On that the commission says that it will be needed Organizations that provide political advertising services in the European Union, but have no physical presence there to designate a legal representative in the member states where the services are provided, suggest: “This will ensure greater transparency and accountability of service providers operating outside the consortium.”

Exactly how this would be required (and enforced) that condition is unclear.

Another problem is that all of these transparency obligations will only apply to “political advertising services”.

Promotions that are uploaded to online platforms such as Facebook only by a “user” – aka an entity that does not self identity As a political advertising service – apparently any transparency would avoid the need for accountability.

Even though they – know – are operating out of a Russian trollfarm that is actively trying to destabilize the EU… as long as they ‘Hans, 32, Berliner, Love Cats, CSU Hate’ claims to be.

Now if platforms like Facebook were absolutely great at identifying, reporting, and wielding illegal activities, fake accounts and shady influence in their own backyard, it would be Courage There is no such problem for “one user” to leave the door open to posting unaccounted political propaganda. but a whole clutch of informer Explained in great detail that Facebook is at least not much.

So this looks like another massive loophole – one that underscores that the only real way to fix the problem of online propaganda and election interference is to eliminate the pragmatic targeting term rather than just fiddling around the edges. . Not least because with some trivial measure that would only provide a flawed, partial transparency, you risk giving people a false sense of security as well as further generalizing exploitative manipulation (just as long as you have a ‘ policy’).

Once online ads and content can be targeted at individuals by tracking their digital activity and harvesting their personal data for profiling, this is open season for opaque InfluenceOps and malicious interests, whatever political advertising transparency. The rules you try to take on top of cheap, highly scalable tools offered by advertising giants like Facebook to keep your campaign going — at the cost of your free and fair elections.

In fact the proposal of this regulation is to create a huge admin burden for advertisers who actually intend to run public/above board political campaigns – to the underbelly of paid mud slingers, hate mongers and disinformation Leaving takes advantage of his bountiful flaws to launch massive manipulation campaigns. through it.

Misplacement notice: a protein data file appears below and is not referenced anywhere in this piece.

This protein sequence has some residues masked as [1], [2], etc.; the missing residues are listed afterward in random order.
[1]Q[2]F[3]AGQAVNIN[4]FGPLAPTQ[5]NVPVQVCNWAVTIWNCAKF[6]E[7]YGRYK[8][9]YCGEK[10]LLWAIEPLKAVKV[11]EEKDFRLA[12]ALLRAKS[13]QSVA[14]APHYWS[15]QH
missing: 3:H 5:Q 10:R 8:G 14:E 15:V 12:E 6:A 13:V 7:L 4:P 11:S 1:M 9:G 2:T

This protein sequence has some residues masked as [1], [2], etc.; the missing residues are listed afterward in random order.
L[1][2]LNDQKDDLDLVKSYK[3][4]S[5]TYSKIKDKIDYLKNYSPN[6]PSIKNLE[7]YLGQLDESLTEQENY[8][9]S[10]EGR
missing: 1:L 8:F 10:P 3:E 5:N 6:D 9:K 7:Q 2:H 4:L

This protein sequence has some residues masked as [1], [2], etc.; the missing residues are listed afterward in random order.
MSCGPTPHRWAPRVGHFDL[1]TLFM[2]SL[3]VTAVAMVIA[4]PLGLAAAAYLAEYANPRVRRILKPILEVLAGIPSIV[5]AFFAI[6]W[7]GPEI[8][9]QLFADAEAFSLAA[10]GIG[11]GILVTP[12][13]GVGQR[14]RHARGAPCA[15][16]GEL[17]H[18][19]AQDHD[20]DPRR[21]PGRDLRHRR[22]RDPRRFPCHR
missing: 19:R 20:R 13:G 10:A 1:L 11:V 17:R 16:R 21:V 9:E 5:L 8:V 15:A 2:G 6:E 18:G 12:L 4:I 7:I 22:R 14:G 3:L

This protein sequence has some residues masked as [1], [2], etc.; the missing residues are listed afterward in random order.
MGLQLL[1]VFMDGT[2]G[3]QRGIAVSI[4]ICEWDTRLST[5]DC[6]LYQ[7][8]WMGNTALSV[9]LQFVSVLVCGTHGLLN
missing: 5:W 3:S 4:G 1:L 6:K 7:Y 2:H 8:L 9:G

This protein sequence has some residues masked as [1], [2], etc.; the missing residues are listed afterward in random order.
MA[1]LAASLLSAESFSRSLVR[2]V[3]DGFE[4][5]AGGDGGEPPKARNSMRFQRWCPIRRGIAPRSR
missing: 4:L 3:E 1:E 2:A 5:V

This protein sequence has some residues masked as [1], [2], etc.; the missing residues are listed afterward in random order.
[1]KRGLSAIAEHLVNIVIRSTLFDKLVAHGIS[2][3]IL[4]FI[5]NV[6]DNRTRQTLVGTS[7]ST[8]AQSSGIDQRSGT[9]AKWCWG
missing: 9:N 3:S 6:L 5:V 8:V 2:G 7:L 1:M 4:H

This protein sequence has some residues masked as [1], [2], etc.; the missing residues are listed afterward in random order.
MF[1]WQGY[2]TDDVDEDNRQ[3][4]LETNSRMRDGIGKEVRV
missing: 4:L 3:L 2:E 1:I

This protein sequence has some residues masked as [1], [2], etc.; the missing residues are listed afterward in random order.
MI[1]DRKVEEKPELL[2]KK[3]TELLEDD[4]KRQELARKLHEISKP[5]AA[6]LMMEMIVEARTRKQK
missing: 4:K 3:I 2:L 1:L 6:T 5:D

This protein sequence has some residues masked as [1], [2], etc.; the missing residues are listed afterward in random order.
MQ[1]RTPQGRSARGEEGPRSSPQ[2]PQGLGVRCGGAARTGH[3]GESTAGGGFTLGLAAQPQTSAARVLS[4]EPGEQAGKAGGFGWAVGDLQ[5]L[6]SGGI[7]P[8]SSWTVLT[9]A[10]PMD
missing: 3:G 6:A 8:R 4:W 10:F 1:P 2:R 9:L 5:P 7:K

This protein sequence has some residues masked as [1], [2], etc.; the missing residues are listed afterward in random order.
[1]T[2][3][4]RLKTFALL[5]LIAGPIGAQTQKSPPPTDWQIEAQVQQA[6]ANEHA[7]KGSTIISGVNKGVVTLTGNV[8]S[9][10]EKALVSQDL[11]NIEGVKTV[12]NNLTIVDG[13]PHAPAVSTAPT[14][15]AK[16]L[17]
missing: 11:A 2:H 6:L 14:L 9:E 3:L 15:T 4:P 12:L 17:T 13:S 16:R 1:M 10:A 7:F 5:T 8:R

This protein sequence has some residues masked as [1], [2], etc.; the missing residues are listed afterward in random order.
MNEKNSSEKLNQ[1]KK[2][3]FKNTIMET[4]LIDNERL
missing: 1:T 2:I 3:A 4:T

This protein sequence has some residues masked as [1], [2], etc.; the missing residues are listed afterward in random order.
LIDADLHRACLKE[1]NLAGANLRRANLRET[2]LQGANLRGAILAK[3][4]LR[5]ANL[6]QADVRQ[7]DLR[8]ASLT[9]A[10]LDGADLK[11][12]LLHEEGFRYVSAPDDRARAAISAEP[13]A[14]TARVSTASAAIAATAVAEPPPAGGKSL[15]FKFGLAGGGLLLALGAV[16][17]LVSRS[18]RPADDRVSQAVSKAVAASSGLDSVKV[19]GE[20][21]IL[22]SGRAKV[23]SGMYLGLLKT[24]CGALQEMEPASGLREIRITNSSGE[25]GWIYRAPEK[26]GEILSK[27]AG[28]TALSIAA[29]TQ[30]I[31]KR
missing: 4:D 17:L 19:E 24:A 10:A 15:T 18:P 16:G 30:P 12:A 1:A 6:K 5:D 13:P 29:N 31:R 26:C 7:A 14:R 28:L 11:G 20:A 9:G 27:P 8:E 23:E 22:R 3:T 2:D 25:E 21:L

So it will be interesting to see if the European Parliament takes steps to school the Commission by adding some option amendments to its draft – as MEPs have been taking a strong line against micro-targeting in recent months.

On penalties, for now, under the Commission’s proposal, ‘official’ advertising services can be fined for breaking things like transparency and record-keeping requirements, but how much will be determined at a local level by member states – a The level the commission says should be “effective, proportionate and counterproductive”.

What could this mean? Under the proposal, national data protection authorities (DPAs) would be responsible for monitoring the use of personal data in political targeting and levying fines – therefore, ultimately, to determine the level of fines that domestic rule-breaking political operators face. for.

Which doesn’t really inspire a lot of confidence. DPAs are, after all, revived by a single set of political entities – or whatever flavor the government has in it.

The UK ICO conducted a comprehensive audit of the data processing activities of political parties following the 2018 Cambridge Analytica Facebook data abuse scandal – and in 2020 it reported finding a laundry list of failures across the political spectrum.

So what did the European Union’s (at the time) best resourced DPA do about all these major violations by UK political parties?

The enforcement actions of ICOs at that time included – check notes – Issuance of a series of recommendations.

There was also a caveat that Courage Take further action in future. And this summer the ICO issued a fine: £10,000 fined the Conservative Party for spamming voters. Which really doesn’t sound very disappointing tbh.

Earlier this month one of these UK political data criminals, the Labor Party, was dubbed a “data incident” – involving an unnamed third party data processor. It remains to be seen what sanction it may face for failing to protect backers’ information in that (post-ICO-audit) instance.

EdTech has also generally faced little enforcement from the European Union’s DPA – despite several complaints against its privacy-defying targeting methods – and despite ICOs saying back in 2019 that under existing data protection law its The methods are largely illegal.

Vested interests in Europe have been incredibly successful in preventing regulatory enforcement against aggressive ad targeting.

And, apparently, also derailing progress by defying upcoming EU regulations – so they do big-data ‘sausage-factory’ (in this case) political microtargeting to keep them from dicing ‘n’ Won’t do much. the eyes of the citizens.